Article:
What if, instead of providing a blanket treatment for those impacted by brain conditions, healthcare providers were able to go one step further? What if the treatments for brain conditions were formulated by precisely studying the unique genes, health history, environments, and lifestyles of patients? The Ontario Brain Institute (OBI) and partners are moving closer to this reality by considering patients as unique individuals and developing tailored treatments to their needs instead of treating them only according to their diagnosis. The meaning of precision medicine comes from the research and treatment of cancer as it has been very successful within this disease. It relies on two characteristics: new availability of data (whether that be genomic data, protein data, microbiome data, or other) and machine learning to try and identify characteristics of individuals that would indicate whether one specific treatment would be better than another.
In the final installment of the Ontario Brain Institute’s Your Brain Health public talk series, ‘Precision Medicine: the Future of Brain Health’ explores the current landscape and future potential for personalized treatment in neurodevelopmental disorders, concussion care, and youth mental health. Moderated by OBI President and Scientific Director Dr. Tom Mikkelsen, the talk focused on the research of the three panelists and how they are working to improve diagnosis and care for both the short and long term.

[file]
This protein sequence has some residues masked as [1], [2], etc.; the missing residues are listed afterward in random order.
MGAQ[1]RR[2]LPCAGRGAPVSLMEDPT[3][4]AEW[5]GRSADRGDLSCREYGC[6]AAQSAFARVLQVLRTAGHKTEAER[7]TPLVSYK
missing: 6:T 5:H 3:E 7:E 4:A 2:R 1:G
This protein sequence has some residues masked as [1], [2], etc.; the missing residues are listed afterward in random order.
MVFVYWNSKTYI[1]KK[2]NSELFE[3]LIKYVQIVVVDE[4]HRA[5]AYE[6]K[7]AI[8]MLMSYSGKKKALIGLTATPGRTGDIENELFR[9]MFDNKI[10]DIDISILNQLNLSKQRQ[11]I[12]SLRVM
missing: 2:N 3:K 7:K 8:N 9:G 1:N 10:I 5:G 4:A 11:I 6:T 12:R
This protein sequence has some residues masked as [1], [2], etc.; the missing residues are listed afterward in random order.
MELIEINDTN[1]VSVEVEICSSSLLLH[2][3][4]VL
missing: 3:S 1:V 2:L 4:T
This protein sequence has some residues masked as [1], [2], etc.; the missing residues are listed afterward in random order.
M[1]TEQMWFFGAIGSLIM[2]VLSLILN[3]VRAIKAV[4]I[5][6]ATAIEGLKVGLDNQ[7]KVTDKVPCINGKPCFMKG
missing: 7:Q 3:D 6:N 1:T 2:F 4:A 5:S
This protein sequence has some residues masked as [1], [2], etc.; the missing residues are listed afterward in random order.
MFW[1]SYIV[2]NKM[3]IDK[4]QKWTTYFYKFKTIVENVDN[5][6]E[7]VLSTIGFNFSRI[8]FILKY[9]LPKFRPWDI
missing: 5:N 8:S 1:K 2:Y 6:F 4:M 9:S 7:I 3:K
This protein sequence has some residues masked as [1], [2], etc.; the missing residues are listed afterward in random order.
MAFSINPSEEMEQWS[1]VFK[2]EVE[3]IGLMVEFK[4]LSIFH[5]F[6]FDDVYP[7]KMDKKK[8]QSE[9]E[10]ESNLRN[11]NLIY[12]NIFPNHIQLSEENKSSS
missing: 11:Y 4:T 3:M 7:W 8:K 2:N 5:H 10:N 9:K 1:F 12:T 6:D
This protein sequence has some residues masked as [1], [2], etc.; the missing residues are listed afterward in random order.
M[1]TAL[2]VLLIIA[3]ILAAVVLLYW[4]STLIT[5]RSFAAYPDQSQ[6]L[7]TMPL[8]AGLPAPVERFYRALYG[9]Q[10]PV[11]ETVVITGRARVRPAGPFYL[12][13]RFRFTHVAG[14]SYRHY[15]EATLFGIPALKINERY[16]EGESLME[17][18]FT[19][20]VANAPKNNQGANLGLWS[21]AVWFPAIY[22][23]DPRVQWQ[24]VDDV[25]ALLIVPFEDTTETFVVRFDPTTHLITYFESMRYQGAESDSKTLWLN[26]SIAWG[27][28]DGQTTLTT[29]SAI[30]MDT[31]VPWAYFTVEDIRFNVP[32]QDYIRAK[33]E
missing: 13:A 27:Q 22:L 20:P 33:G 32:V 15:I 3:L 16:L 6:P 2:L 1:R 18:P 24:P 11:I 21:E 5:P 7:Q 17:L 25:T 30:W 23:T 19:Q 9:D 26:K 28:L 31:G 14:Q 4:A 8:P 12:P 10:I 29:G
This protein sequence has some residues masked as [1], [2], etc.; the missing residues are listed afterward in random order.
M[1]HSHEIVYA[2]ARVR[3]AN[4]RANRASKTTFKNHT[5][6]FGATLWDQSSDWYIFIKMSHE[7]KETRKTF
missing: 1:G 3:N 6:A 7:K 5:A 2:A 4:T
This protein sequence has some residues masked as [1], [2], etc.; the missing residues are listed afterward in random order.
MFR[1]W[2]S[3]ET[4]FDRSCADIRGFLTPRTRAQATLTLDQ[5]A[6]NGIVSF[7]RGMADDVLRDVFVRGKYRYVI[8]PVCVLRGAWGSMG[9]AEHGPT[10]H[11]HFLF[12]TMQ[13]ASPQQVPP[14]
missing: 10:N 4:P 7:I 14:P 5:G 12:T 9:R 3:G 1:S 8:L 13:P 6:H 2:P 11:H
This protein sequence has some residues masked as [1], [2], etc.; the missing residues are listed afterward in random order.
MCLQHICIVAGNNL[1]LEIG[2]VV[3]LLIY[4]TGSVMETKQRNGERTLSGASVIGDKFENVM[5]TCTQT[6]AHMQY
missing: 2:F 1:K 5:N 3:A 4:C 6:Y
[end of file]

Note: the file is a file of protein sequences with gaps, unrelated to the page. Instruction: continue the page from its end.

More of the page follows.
As the discussion began, Drs. Azadeh Kushki, Andrée-Anne Ledoux, and Peter Szatmari set the groundwork for what precision medicine looks like within their respective research fields. What’s so impressive with precision medicine is how specific the research gets in attempting to treat an individual. Dr. Szatmari opened with an overview of his research within the youth mental health space, explaining that research and care often chooses an intervention for mental health based on a diagnosis. This works “reasonably well, but roughly 40% of children in each of these categories won’t respond to first line evidence-based treatments,” says Dr. Szatmari. The concept of precision mental health is understanding the personal characteristics we can leverage for each individual child in order to improve the percentage of good outcomes for these children. Dr. Szatmari further explains how the unique differences amongst a group of children who have the same diagnosis (such as attention deficit-hyperactive disorder, depression, or autism) can vary greatly between each individual.
“We need to personalize interventions. We need to do research to find out what will unlock a better outcome based on whatever characteristic they have.”Dr. Peter Szatmari
Dr. Kushki’s research supporting neurodivergent children deals with a large number of differences within the same brain disorders, further exemplifying how conditions such as autism and ADHD are very broad and multidimensional. Her research delves into understanding these differences at the brain level – differences in brain structure, connections within the brain, and functions of the brain. Instead of looking at the actual label or diagnosis, Dr. Kushki’s research groups children together who share specific characteristics regardless of whether they were impacted by a brain condition. Through this approach to innovative research, they are understanding how the variability of characteristics translates to the different experiences of these children and how they respond to interventions and supports.